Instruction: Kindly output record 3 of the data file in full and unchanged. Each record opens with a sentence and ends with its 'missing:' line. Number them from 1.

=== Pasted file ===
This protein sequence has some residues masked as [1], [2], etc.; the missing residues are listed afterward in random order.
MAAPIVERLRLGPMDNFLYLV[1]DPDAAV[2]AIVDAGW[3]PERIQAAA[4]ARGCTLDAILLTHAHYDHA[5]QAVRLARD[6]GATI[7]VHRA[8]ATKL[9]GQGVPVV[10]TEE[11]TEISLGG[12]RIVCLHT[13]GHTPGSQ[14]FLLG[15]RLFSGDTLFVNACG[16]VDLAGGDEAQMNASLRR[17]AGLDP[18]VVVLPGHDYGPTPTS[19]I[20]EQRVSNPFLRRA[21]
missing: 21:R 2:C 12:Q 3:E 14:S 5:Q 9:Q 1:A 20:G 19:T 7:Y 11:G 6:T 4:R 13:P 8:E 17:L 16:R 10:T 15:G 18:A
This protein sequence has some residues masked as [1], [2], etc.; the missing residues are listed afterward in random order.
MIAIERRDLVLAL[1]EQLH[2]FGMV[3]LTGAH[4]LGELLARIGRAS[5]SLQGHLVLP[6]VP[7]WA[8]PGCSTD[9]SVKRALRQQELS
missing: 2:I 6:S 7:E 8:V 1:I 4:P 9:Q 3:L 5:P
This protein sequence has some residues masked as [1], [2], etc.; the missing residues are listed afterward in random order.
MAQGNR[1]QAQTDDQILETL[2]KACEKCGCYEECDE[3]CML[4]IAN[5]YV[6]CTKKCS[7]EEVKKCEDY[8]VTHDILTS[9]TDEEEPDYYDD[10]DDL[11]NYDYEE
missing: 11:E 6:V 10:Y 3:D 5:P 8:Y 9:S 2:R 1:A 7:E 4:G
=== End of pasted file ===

This protein sequence has some residues masked as [1], [2], etc.; the missing residues are listed afterward in random order.
MAQGNR[1]QAQTDDQILETL[2]KACEKCGCYEECDE[3]CML[4]IAN[5]YV[6]CTKKCS[7]EEVKKCEDY[8]VTHDILTS[9]TDEEEPDYYDD[10]DDL[11]NYDYEE
missing: 11:E 6:V 10:Y 3:D 5:P 8:Y 9:S 2:R 1:A 7:E 4:G